Legislation due to arrive on the U.S. House floor later this month will propose legislation requing the withdrawal of U.S. combat troops from Iraq by the fall of 2008, and even earlier if the Iraqi government does not meet security and other goals, Democratic officials said Wednesday.
The conditions, described as tentative until presented to the Democratic rank and file, would be added to legislation providing nearly 100 billion U.S. dollars the Bush administration has requested for fighting in Iraq and Afghanistan, the officials said.
The legislation would be the most direct challenge the new Democratic-controlled Congress has posed to the president's war policies.
Speaker Nancy Pelosi's office did not provide details, but announced plans for a Thursday morning news conference to unveil the measure. It said she would be joined by Rep. John Murtha, D-Pa., and other key lawmakers. Murtha is chairman of the subcommittee with jurisdiction over the Pentagon's budget and is among the House's most outspoken opponents of the war.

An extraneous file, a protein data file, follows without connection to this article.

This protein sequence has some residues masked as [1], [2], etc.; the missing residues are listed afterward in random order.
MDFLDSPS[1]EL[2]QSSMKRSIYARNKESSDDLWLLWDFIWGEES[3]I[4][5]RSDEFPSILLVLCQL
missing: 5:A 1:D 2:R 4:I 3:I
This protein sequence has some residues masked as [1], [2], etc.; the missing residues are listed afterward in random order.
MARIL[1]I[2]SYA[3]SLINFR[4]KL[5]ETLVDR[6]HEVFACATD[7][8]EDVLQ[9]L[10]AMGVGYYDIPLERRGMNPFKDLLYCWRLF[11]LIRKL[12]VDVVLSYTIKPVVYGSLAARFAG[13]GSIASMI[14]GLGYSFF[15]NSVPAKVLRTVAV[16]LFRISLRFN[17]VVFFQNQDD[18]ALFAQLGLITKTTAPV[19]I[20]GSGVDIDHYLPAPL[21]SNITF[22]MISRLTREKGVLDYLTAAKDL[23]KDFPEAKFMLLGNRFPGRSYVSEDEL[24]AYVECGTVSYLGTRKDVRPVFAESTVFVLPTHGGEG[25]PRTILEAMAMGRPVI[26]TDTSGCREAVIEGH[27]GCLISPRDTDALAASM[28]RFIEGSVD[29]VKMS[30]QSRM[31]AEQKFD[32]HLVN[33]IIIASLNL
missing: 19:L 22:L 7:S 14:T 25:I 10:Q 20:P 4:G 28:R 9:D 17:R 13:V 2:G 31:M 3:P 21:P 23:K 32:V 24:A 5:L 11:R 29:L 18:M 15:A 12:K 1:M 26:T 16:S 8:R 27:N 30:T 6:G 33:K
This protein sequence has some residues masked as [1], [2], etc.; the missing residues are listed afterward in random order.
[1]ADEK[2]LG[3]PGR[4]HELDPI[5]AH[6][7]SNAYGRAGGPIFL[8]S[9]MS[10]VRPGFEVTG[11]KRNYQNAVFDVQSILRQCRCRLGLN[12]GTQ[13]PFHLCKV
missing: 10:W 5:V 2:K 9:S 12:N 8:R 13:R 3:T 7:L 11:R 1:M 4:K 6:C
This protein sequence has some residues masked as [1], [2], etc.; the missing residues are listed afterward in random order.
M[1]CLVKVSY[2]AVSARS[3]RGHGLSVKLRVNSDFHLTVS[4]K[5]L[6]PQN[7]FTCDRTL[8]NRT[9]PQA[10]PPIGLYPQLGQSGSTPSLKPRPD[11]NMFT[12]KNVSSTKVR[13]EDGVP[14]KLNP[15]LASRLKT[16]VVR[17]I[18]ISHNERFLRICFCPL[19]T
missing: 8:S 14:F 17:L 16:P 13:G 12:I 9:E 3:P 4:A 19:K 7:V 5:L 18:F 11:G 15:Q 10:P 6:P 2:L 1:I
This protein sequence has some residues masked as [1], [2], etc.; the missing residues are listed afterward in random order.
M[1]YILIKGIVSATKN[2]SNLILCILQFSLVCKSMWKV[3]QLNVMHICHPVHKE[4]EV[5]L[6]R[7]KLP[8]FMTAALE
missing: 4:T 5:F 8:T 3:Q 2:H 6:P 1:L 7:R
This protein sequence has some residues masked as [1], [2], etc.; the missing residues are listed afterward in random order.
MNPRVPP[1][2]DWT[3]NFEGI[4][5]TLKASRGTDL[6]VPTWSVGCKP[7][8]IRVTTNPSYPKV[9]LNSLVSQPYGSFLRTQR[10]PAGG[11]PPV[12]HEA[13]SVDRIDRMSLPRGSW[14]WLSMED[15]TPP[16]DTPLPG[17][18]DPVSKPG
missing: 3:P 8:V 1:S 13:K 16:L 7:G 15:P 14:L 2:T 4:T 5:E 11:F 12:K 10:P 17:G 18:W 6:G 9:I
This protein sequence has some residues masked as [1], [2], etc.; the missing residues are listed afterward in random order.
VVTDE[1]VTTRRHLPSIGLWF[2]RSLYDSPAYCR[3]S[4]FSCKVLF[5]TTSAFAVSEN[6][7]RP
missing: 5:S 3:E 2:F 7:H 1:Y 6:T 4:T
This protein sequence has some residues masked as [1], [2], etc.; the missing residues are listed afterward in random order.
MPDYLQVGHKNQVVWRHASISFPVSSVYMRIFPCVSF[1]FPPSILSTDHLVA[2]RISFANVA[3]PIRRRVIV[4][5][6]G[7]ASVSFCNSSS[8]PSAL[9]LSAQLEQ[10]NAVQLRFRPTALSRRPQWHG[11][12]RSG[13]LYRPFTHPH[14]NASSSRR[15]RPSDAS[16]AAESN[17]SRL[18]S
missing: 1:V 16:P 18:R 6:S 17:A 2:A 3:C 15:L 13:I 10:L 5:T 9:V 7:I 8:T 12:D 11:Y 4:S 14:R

Democrats familiar with the emerging legislation said the bill would require President Bush to certify the government of Iraqi Prime Minister Nouri al-Maliki was making progress toward providing for his country's security, allocating its oil revenues and creating a fair system for amending its constitution.
They said if Bush certified the Iraqis were meeting these so-called benchmarks, U.S. combat troops could remain until September of next year. Otherwise, the deadline would move up to the end of 2007.
The legislation also calls for the Pentagon to adhere to its standards for equipping and training U.S. troops sent overseas and for providing time at home between tours of combat.
At the same time, it permits Bush to issue waivers of these standards. Democrats described the waiver provision as an attempt to embarrass the president, but their effect would be to permit the administration to proceed with plans to deploy five additional combat brigades to the Baghdad area over the next few months.
The measure emerged from days of private talks among Democrats following the repudiation of Murtha's original proposal, which would have required the Pentagon to meet readiness and training standards without the possibility of a waiver.